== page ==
More K-Bike Speedo Failure Diagnostics

By: Robert Bini
April 2003

It was my turn lately to have the speedo on my 1990 K75 pack up at 67000 miles. I followed the advice given previously on this site by scraping the connecting pins, twisting them slightly and reassembling with petroleum jelly, but to no avail.

However, the thought of the vast sums of money necessary to have BMW sort it out induced me to persevere and a bit of patience and the use of a resistance meter solved the problem.

Here is the procedure.

1) Check the sensor in the rear transmission and the continuity of the wiring between sensor and instrument panel:
  1. Disconnect the plug that connects to the back of the instrument panel.
  2. As you look at the two rows of female pins on the plug, connect a resistance meter between pins 2 and 3 starting from the bottom of the row on the left.
  3. A reading of approximately 280 ohms will confirm that all is well.

Should there be no continuity, note that the wiring has also a connector situated next to the rear brake fluid reservoir.

2) Check continuity within the instrument panel
  1. Open the instrument panel by undoing the 9 screws.
  2. Lay the panel glass face down. The male connections to the above plug nearest to you.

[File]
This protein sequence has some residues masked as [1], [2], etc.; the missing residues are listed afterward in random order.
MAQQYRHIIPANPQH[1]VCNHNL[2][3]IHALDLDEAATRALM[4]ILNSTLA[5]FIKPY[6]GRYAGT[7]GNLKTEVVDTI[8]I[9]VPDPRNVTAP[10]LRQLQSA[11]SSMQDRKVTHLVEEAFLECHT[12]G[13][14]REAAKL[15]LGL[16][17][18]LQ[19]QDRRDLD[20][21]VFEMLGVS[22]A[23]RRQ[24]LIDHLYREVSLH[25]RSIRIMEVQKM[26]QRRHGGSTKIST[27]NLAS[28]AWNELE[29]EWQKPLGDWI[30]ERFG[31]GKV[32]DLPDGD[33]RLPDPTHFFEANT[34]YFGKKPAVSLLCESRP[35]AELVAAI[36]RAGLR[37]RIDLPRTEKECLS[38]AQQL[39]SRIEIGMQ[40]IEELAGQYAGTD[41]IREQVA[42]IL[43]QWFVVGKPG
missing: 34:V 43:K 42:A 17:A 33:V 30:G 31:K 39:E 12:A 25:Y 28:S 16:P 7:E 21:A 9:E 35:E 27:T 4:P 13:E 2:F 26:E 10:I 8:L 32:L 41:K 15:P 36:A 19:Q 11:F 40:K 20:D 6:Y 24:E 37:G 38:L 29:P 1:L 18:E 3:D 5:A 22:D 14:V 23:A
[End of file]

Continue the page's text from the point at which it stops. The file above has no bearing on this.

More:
3. The matching pins are now 2 and 3 from the bottom of the row of pins on the right. They are connected by the ribbon to the small oblong printed circuit board immediately to their right. This board is the speedo signal amplifier.
  4. Note the connecting plug between the ribbon and this board, it has 4 contacts.
  5. The first two contacts on the left of this plug are directly connected by the ribbon to pins 2 and 3.
  6. Check for continuity by connecting the meter to the FEMALE contacts of the socket, just visible on the underside, which, feed the sensor signal to the amplifier chip on this board.

In my case there was no continuity between male and female contacts of the first terminal on the left. I was surprised at how much scraping, reconnecting and retesting was necessary before continuity was re-established, even though there was little evidence of oxidation.

A further connection can be traced from the fourth pin of this plug to pin 3 of the 3 pins plug right on top of the speedo itself. I take this to be the amplified output signal fed to the meter.

Clearly, the above procedure only checks the path of the un-amplified signal, but as this consists of a very small current, it is the most likely occurrence of a break in continuity.